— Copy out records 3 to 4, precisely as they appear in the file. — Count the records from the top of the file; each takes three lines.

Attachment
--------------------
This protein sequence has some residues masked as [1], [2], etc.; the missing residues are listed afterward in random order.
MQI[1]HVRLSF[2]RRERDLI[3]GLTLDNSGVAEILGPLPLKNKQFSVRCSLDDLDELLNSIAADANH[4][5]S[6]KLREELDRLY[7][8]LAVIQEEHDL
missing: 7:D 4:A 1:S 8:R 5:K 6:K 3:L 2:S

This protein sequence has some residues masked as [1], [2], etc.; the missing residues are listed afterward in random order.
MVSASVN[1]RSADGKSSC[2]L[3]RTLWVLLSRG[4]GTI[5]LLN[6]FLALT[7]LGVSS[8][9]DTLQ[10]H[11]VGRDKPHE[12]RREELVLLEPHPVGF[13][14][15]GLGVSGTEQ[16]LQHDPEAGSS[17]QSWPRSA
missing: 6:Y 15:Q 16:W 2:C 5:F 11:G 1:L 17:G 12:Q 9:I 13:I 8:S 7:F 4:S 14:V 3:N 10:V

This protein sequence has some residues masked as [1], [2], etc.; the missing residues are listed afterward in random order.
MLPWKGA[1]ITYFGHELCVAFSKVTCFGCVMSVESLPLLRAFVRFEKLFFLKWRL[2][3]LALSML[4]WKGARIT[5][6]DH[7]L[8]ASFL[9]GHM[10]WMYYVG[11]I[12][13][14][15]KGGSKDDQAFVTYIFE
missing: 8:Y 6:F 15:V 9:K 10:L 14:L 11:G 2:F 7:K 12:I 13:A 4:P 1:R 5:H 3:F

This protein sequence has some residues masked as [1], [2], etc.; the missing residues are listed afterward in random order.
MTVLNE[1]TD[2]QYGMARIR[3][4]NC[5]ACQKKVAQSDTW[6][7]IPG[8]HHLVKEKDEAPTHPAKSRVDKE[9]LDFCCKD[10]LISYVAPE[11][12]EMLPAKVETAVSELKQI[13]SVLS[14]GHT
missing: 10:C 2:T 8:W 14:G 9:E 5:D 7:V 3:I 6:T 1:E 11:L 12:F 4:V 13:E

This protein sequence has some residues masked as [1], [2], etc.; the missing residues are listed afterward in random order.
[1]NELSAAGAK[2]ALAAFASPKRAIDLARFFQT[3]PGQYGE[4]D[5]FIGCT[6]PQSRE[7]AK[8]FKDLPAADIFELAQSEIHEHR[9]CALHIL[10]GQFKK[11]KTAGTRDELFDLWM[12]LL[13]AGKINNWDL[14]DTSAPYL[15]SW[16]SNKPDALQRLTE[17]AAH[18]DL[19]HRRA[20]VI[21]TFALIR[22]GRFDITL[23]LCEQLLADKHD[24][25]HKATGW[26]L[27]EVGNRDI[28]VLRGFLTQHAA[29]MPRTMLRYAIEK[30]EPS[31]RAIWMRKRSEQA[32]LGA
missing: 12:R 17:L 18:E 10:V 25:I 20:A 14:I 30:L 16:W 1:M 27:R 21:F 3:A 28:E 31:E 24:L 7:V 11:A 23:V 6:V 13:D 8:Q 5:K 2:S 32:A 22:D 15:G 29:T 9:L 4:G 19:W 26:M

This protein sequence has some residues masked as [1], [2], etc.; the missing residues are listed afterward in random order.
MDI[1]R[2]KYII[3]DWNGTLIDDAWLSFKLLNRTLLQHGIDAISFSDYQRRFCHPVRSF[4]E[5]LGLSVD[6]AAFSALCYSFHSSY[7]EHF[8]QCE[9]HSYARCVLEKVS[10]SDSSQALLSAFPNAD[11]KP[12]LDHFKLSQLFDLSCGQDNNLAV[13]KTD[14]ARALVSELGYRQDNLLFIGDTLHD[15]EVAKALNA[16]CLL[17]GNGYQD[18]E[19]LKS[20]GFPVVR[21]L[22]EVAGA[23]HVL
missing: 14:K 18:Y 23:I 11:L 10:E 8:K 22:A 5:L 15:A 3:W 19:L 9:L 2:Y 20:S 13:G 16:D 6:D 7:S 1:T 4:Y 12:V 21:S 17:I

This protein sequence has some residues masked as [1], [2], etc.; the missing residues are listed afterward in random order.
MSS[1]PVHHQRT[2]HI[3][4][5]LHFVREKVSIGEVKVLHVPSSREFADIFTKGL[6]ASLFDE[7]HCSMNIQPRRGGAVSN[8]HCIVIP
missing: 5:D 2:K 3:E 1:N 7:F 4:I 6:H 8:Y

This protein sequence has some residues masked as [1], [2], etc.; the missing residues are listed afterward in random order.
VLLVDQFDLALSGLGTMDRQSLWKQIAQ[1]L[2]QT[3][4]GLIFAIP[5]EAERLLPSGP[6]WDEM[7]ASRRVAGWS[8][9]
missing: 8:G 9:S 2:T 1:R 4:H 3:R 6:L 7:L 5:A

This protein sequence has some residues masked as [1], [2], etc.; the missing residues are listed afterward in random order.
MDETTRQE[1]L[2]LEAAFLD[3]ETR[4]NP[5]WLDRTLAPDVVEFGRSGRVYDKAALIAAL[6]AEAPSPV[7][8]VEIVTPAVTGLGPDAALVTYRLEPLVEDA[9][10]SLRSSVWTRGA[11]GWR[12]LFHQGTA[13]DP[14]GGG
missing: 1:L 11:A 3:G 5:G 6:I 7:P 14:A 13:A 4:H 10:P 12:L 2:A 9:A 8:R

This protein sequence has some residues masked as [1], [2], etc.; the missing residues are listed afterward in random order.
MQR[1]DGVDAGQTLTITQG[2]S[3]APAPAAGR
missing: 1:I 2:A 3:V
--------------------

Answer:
This protein sequence has some residues masked as [1], [2], etc.; the missing residues are listed afterward in random order.
MLPWKGA[1]ITYFGHELCVAFSKVTCFGCVMSVESLPLLRAFVRFEKLFFLKWRL[2][3]LALSML[4]WKGARIT[5][6]DH[7]L[8]ASFL[9]GHM[10]WMYYVG[11]I[12][13][14][15]KGGSKDDQAFVTYIFE
missing: 8:Y 6:F 15:V 9:K 10:L 14:L 11:G 2:F 7:K 12:I 13:A 4:P 1:R 5:H 3:F

This protein sequence has some residues masked as [1], [2], etc.; the missing residues are listed afterward in random order.
MTVLNE[1]TD[2]QYGMARIR[3][4]NC[5]ACQKKVAQSDTW[6][7]IPG[8]HHLVKEKDEAPTHPAKSRVDKE[9]LDFCCKD[10]LISYVAPE[11][12]EMLPAKVETAVSELKQI[13]SVLS[14]GHT
missing: 10:C 2:T 8:W 14:G 9:E 5:D 7:V 3:I 6:T 1:E 11:L 12:F 4:V 13:E